[darcs-users] some darcs comments from Johan Tibell

Stephen J. Turnbull stephen at xemacs.org
Sat Jan 2 16:47:31 UTC 2010

Johan Tibell writes:
 > > I just had a thought on one principle we could adopt that could help
 > > us preserve this simplicity.  Johan: since you're an active user of
 > > branches, could you comment on the following idea?
 > >
 > >  Darcs should never implement 'remote' branches.

I'm not Johan, but let me comment anyway.

I don't understand who you are trying to save from what here.

At the lowest level, you're saying it matters whether the patch I need
is currently stored locally or in some other repository.  That's
clearly a mostly bogus distinction.[1]  Copy the patch and be done
with it, OK?

The next level problem is that if your VCS supports colocated
branches, you might commit to the "wrong" branch because you forgot
which one you're in.  Fixing this is just a rebase (and maybe
splitting the first patch).  Well, hey, isn't Darcs the world's best
tool for rebasing, and no slouch at splitting up patches?  And note
that this can surely happen without *remote* branches.

Finally, when pushing or pulling you could indeed make a big mess by
increasing the number of branches and silently switching to the
"wrong" one.  That's a real problem for Darcs, I think, just as for
git, but git's solution (and Mercurial's, and Bazaar's) should be
applicable here: by default, remote operations are only permitted if
they are fast forwards.  (I'm not sure exactly what "fast forward"
means in the context of Darcs, but to the extent that it's somewhat
fuzzy that's precisely because Darcs knows how to handle most
situations, I think.)  In other words, Darcs is only allowed to
increase the number of branches in the target repo if the user
specifies the branch to add *and* some kind of "new branch" option.

I can think of one use case where pulling a remote branch would be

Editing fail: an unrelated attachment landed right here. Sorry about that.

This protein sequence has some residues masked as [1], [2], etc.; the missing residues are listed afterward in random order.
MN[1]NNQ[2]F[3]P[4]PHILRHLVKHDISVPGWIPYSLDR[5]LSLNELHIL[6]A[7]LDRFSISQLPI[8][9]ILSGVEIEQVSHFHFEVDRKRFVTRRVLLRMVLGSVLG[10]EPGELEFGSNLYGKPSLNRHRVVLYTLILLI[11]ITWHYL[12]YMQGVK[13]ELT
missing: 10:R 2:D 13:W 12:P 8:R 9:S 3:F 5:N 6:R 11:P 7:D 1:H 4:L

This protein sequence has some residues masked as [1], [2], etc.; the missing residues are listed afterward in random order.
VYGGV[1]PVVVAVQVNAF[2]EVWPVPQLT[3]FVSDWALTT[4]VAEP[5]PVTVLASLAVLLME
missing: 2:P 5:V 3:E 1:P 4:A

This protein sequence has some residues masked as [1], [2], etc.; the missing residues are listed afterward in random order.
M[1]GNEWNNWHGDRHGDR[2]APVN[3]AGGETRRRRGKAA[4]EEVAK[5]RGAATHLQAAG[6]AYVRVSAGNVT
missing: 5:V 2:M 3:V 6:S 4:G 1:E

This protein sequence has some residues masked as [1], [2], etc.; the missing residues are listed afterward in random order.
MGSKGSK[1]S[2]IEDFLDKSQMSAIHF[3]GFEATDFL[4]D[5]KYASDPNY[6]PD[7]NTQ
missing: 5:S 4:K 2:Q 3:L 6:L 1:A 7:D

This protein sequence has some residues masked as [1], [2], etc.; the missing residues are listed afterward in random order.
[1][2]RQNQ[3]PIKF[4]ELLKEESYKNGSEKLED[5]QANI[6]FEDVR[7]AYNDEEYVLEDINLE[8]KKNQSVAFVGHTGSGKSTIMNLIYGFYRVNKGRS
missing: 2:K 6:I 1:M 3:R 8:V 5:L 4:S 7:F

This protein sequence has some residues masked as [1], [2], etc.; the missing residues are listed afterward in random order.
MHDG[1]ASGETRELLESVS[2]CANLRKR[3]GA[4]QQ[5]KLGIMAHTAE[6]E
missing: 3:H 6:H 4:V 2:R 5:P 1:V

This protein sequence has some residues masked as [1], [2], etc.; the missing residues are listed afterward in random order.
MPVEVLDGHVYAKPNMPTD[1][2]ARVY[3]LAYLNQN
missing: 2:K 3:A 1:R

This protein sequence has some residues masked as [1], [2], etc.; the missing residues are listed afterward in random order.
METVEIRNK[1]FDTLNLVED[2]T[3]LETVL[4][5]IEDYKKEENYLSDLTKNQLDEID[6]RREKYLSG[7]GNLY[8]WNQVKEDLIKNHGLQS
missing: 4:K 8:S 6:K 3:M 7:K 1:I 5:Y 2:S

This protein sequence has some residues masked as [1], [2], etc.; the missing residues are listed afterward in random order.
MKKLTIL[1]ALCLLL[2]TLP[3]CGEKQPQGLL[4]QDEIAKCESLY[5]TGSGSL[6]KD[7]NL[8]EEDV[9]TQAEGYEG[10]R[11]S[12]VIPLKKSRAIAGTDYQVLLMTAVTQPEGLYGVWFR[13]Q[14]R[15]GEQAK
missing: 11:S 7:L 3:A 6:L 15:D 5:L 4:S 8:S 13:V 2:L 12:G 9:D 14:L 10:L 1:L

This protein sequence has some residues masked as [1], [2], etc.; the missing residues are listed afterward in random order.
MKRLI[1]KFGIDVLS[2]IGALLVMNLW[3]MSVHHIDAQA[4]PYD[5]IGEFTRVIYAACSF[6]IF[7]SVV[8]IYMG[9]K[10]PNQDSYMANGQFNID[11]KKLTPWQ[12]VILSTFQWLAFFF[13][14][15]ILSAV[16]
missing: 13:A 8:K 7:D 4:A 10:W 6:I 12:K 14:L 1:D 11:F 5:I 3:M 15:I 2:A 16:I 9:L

very useful.  That is the case where bootstrapping your project is
very expensive.  The workflow here is to create a repository in one of
the usual ways, and bootstrap it.  Now, if you want to test someone's
changes, instead of cloning their branch (moderately to very expensive
in a big tree) and bootstrapping (very expensive), you simply pull the
delta to their branch into your "build&test" working tree and remake
the changed files.

 > > Branches should be strictly a personal affair, something a hacker would
 > > use to work on multiple features at the same time, or a maintainer to
 > > keep track of a bunch different patch sets; but NOT for a project that
 > > wants to publish multiple branches (they'd have to do it the old
 > > fashioned way).

I use git to synchronize multibranch repositories across several hosts
all the time, and I just don't see a problem, as long as I don't
rebase.  In fact, in a couple of cases I've had several wildly
divergent versions, and I just pull the branches into one repo from
wherever they might be, and mix and match with cherry-picks and merges
until I've achieved a set of sane up-to-date branches.  I see no
reason at all why Darcs shouldn't be even more efficient for this kind
of thing.

 > >> Aside: I want all my history locally so I don't use lazy.
 > >
 > > Even when branching an already local repo?  What's there to lose?
 > I didn't really use local branches in Darcs but I imagine that --lazy
 > would be fine that although perhaps subsumed by hard linking. I find
 > that to be an optimization that the tool (i.e. Darcs) should worry
 > about.

Very true!  But coming up with a robust and simple policy is not easy.
Eg, git's defaults are now quite efficient, but the record of false
starts is easily visible in the list of space-optimizing options to
"git clone".

[1]  I say mostly bogus because Emacs is experiencing a lot of pain in
their transition to bzr, and a certain portion of that pain is due
simply to the fact that that the Savannah admins took advantage of the
flexibility in transports of remote versions that bzr offers to
pessimize checkout and clones of branches.

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